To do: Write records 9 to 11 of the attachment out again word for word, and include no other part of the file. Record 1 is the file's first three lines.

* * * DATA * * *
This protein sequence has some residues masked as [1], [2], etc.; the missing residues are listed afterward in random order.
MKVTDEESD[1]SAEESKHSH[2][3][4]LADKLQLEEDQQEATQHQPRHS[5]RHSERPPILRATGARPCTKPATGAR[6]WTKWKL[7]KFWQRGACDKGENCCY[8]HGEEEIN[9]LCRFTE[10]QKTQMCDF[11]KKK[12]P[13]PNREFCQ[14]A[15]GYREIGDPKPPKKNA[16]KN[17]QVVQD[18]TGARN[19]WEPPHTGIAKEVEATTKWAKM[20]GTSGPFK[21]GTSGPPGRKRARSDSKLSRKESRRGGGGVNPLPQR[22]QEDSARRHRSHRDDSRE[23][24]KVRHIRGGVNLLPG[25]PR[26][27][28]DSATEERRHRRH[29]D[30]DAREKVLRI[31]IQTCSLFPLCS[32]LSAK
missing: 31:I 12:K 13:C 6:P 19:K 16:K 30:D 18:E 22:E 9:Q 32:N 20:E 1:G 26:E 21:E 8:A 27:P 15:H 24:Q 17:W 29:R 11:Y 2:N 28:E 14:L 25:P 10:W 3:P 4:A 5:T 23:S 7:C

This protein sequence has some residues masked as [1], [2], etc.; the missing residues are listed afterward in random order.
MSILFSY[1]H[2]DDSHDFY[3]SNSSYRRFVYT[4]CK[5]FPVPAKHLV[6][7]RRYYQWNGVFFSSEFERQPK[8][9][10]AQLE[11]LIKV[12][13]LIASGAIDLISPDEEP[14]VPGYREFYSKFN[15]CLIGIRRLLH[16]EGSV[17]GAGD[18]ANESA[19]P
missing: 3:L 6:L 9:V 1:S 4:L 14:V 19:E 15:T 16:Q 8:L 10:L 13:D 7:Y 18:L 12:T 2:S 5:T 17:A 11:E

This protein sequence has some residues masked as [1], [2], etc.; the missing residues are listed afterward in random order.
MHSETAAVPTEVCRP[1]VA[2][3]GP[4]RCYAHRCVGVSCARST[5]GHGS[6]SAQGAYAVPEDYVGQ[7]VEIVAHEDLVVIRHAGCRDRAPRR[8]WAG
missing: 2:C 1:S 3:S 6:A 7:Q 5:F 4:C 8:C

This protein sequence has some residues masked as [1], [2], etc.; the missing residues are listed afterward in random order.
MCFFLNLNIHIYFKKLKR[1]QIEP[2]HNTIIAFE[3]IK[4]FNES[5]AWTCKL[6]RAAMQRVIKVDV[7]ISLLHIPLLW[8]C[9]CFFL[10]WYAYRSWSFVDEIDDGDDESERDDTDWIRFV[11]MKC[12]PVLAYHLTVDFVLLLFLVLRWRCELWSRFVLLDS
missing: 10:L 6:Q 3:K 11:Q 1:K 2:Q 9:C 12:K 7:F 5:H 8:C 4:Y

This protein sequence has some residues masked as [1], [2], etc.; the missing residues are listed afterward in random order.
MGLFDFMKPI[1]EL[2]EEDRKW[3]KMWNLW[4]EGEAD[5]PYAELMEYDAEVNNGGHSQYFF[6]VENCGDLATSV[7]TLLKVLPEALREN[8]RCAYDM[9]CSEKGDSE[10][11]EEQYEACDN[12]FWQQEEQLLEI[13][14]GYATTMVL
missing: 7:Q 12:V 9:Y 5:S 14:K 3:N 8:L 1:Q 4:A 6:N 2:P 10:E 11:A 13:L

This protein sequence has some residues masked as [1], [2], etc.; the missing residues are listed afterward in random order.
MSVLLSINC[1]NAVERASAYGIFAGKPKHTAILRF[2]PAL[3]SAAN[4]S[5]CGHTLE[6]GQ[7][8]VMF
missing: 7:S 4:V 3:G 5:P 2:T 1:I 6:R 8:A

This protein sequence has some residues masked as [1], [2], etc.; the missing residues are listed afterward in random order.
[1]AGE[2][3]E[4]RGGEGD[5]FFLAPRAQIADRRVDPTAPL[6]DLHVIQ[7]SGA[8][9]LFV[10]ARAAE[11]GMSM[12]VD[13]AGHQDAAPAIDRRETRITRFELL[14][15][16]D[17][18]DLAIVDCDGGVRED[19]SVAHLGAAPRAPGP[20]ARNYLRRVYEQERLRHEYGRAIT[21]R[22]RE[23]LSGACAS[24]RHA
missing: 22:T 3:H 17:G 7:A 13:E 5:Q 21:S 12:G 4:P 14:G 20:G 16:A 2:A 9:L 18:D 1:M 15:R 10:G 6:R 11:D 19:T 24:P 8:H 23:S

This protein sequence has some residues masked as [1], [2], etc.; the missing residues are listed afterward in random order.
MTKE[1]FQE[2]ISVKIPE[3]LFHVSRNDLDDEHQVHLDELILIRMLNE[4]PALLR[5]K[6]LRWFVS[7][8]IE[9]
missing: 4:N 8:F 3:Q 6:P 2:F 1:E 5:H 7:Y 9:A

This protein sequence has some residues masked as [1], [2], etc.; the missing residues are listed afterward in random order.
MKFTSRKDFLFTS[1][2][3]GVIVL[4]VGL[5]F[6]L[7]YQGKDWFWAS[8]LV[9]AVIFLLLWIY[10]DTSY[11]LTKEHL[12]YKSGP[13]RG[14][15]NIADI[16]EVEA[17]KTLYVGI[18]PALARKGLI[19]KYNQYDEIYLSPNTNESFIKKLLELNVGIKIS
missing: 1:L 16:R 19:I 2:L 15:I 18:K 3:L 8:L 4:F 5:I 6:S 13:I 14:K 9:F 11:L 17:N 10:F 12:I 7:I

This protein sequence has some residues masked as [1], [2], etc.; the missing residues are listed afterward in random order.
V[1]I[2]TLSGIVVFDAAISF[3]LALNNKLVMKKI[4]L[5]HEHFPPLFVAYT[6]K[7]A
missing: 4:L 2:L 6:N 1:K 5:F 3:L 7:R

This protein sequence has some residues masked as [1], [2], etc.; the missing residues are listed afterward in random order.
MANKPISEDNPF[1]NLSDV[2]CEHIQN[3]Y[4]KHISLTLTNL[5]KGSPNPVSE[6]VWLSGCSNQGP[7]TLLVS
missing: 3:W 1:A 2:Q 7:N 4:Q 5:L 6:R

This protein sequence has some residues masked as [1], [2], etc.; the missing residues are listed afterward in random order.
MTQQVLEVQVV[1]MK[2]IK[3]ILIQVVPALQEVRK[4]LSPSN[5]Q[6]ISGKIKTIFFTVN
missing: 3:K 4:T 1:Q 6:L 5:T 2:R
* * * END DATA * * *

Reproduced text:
This protein sequence has some residues masked as [1], [2], etc.; the missing residues are listed afterward in random order.
MKFTSRKDFLFTS[1][2][3]GVIVL[4]VGL[5]F[6]L[7]YQGKDWFWAS[8]LV[9]AVIFLLLWIY[10]DTSY[11]LTKEHL[12]YKSGP[13]RG[14][15]NIADI[16]EVEA[17]KTLYVGI[18]PALARKGLI[19]KYNQYDEIYLSPNTNESFIKKLLELNVGIKIS
missing: 1:L 16:R 19:I 2:L 15:I 18:K 3:L 8:L 4:F 5:I 6:S 13:I 14:K 9:F 11:L 17:N 10:F 12:I 7:I

This protein sequence has some residues masked as [1], [2], etc.; the missing residues are listed afterward in random order.
V[1]I[2]TLSGIVVFDAAISF[3]LALNNKLVMKKI[4]L[5]HEHFPPLFVAYT[6]K[7]A
missing: 4:L 2:L 6:N 1:K 5:F 3:L 7:R

This protein sequence has some residues masked as [1], [2], etc.; the missing residues are listed afterward in random order.
MANKPISEDNPF[1]NLSDV[2]CEHIQN[3]Y[4]KHISLTLTNL[5]KGSPNPVSE[6]VWLSGCSNQGP[7]TLLVS
missing: 3:W 1:A 2:Q 7:N 4:Q 5:L 6:R